News Analysis: Who All Will Benefit From 3G?

By Pallavi S

  • 11 Aug 2008

The Indian government has finally come out with a 3G policy for telecom sector, which could mean big bucks for the exchequer, mega inflow from foreign players (including many new firms) besides high speed internet enabled and valued added services (VAS) straddling enhanced voice, video, data and downloading facilities on their mobile phones for the consumer. One of the biggest positive impact outside its immediate stakeholders would turn out in the form of more exciting times for venture capital and private equity backed telecom VAS firms.


The Policy In Brief


The policy (the full text in PDF) calls for an auction for spectrum with different reserve price fixed for separate telecom circles. As against the demand of certain lobby groups, the government has opened the market for local as well as foreign players, as long as they meet certain criteria — holding a unified access service (UAS) license or being eligible to hold UAS license. The foreign players who will be eligible to hold a UAS license will have to form JVs with local partner and can hold a maximum of 74 per cent in the JV as per the existing FDI norms in the telecom sector. However, in addition to the auction price, they will have to pay UAS license fee.

The spectrum will be auctioned in blocks of 2×5 MHz in 2.1 GHz band. There can be a maximum of 10 players in any circle and in most cases the number will vary between 5-10 players. The license will hold for 20 years and besides 3G license fee firms will have to pay spectrum usage charge. However, in the first year, the firms will not have to pay this spectrum charge which will amount to 1 per cent of annual gross revenue from the second year onwards.

The reserve price for the auction of spectrum in Delhi, Mumbai and other Circle A categories has been fixed at Rs 160 crore. Kolkata and Circle B areas will have a reserve price of Rs 80 crore and Circle C will have a floor price of Rs 30 crore. A pan India license will have a reserve price of Rs 2,020 crore.


The government is looking to garner as much as $10 billion from the auctions. While this may be small money for India (the second fastest growing emerging market in the world and also the second largest wireless market after China) compared to 3G auctions worth $34 billion in UK eight years back, one needs to factor in the disaster that the high prices caused in the British market as telecom operators struggled to generate returns.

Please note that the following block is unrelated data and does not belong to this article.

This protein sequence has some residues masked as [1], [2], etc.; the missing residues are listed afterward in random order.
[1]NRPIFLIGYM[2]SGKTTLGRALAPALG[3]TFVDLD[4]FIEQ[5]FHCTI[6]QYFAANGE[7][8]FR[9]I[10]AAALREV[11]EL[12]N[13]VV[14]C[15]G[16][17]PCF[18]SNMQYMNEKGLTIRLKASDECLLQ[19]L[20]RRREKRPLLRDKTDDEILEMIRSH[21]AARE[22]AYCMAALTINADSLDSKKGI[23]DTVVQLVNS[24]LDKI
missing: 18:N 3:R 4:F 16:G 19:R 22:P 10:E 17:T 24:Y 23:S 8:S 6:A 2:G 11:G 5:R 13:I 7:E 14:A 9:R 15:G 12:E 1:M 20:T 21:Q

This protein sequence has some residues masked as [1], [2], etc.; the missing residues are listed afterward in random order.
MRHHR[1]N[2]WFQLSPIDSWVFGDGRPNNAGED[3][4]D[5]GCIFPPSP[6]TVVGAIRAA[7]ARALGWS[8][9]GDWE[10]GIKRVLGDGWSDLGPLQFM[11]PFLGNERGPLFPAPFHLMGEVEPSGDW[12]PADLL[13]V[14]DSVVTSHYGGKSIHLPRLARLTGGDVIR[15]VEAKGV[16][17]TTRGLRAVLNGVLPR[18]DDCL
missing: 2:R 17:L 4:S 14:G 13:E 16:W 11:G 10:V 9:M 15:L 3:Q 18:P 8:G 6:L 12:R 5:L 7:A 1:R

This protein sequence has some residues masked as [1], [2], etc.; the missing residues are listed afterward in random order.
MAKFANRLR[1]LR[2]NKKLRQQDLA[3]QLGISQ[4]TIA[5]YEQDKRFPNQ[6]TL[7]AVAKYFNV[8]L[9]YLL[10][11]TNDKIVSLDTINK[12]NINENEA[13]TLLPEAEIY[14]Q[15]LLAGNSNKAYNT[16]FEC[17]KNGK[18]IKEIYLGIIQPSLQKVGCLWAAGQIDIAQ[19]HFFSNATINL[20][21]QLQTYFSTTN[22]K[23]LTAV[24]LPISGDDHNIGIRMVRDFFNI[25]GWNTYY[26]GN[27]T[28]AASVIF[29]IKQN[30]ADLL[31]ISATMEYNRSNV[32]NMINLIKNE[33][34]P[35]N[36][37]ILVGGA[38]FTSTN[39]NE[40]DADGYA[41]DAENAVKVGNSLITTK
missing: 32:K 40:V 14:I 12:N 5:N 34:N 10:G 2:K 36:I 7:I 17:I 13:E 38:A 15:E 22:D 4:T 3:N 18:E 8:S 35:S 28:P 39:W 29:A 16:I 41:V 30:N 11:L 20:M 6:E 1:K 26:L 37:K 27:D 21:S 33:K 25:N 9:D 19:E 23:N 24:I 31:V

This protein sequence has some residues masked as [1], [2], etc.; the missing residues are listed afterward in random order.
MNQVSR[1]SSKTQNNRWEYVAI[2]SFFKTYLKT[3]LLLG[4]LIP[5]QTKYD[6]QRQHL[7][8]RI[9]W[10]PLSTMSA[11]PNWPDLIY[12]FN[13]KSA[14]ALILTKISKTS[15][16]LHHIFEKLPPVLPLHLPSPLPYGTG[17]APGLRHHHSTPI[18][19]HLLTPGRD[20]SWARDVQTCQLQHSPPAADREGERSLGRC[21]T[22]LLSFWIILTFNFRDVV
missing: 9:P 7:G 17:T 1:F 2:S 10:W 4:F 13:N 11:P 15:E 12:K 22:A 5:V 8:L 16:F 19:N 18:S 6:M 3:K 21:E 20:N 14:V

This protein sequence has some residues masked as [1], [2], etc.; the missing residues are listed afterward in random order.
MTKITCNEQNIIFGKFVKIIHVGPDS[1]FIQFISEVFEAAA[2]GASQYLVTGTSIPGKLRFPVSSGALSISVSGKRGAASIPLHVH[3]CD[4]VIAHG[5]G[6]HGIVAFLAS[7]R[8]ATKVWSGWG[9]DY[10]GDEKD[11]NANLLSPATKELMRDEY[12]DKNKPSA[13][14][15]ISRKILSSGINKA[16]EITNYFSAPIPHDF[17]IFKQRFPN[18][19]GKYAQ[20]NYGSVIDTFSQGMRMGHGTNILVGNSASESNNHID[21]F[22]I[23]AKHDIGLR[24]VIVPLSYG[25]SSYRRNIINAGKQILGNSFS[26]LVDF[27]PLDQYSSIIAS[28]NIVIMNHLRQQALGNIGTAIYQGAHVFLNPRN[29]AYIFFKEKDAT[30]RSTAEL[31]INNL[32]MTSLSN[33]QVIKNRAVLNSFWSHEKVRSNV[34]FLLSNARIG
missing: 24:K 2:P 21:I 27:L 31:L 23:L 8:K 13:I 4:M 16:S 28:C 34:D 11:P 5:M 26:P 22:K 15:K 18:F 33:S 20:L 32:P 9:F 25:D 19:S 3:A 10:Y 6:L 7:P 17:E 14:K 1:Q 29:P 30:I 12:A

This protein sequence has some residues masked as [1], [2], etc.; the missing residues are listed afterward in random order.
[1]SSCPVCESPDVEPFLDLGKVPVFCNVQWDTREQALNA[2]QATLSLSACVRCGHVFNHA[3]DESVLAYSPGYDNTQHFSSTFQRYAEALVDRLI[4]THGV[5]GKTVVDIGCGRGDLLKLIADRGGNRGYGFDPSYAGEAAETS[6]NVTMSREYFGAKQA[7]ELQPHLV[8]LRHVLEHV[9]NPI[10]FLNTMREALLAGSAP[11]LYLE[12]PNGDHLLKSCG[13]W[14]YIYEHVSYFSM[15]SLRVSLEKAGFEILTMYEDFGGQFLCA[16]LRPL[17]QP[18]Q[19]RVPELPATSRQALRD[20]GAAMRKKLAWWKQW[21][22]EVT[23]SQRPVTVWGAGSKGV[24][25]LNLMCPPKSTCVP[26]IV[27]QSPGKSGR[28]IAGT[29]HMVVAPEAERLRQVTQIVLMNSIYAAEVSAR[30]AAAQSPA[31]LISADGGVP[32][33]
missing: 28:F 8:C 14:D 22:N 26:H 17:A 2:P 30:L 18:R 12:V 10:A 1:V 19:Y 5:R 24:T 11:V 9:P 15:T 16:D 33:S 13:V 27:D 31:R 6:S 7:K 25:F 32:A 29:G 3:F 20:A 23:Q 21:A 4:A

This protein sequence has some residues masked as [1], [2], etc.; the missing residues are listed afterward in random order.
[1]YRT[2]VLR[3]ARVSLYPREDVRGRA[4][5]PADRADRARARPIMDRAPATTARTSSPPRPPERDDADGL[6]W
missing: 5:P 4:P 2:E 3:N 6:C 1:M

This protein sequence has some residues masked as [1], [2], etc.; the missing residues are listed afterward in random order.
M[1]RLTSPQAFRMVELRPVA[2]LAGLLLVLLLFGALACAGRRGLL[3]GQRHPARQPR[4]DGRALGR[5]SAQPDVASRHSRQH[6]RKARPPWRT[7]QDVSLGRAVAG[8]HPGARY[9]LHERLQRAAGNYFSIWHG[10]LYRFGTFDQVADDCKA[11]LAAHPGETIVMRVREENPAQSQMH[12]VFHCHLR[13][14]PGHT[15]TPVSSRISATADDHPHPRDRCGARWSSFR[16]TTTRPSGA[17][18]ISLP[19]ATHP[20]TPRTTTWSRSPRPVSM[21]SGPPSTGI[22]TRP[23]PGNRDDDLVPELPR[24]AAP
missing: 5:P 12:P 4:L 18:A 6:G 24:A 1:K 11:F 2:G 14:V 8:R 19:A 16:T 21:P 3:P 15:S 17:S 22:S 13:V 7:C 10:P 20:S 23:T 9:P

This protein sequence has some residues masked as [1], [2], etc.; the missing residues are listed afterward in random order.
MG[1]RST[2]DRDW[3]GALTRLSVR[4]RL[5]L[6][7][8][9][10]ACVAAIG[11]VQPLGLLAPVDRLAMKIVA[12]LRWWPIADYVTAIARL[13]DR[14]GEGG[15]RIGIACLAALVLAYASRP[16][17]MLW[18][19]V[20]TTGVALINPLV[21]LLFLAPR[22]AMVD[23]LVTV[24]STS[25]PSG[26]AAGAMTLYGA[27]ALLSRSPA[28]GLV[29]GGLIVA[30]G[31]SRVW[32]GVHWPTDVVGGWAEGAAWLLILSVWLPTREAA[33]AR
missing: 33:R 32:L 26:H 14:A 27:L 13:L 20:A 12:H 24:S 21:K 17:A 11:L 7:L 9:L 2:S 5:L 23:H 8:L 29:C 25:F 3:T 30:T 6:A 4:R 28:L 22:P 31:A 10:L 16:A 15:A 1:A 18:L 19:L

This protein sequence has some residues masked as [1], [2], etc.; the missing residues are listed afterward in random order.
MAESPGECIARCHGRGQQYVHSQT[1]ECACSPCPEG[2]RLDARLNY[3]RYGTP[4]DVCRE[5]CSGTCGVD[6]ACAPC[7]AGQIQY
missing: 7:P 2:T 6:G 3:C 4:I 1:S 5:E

If the number of bids is less than or equal to the number of spectrum blocks in a particular circle, spectrum will be allocated to all the bidders at the highest bid price. If the number of bids are more, then the e-auction rules will be applicable. The government will appoint an external agency for the auctions.

The PSU operators — MTNL and BSNL — will get a preferential treatment. They will be allocated one block in the circles in which they are operating. They need not participate in the auction but will have to shell out an amount equal to the highest bid price for that area.


At the time of allocation of the spectrum blocks will be given to bidders according to their bids. In case of a tie those having an existing operation in a circle will get a preference and in case of another tie on that criteria, those having more subscribers in that circle will get the preference.

The government has also put a mandatory rollout plan for 3G services to dissuade hoarding of spectrum. The licensee has to rollout services in 90 per cent of metro areas within five years and for other circles the license holders have to cover 50 per cent of the area which would have to include 15 per cent rural areas. There are also penalties for not meeting the rollout obligations.



What It Means

Big bang launch of 3G services in India by 2009. More players, more competition, big orders for network equipment makers and an indirect entry of new telecom players in voice based services.

There is already some inbuilt preference for CDMA players — Reliance Communications in particular. While CDMA and GSM operators can bid in the auctions, CDMA players will also have the option to get spectrum in a different band — 800 MHz, in a price which would be proportional to the highest auction price in the circle.


While there are four CDMA operators– BSNL, Rcom, Tata and Shyam, it is likely that BSNL and Reliance will get a license in most circles barring few where Tatas are bigger than Reliance as BSNL will anyways get a 3G license through the preferential route. PSU players also get a headstart in starting operations and could potentially start their 3G services within the next 4-6 months.

One segment of industry which will particularly see a major boost is the mobile VAS firms. Currently a big share of the pie is taken out by the telecom operators who take out more than two thirds of the revenue generated from providing the VAS services. The VAS sector has attracted a lot of money from VC firms over the past 2-3 years and could see revenues shooting up with the start of 3G services.

On the one hand it would allow more valued added services as against the existing scenario when the telecom operators only offer low end services due to lack of spectrum, it could mean two things for VAS firms: They could either see a high volume low margin business to continue as at present but a more likely scenario is where they negotiate and strike a better revenue sharing arrangement with operators.

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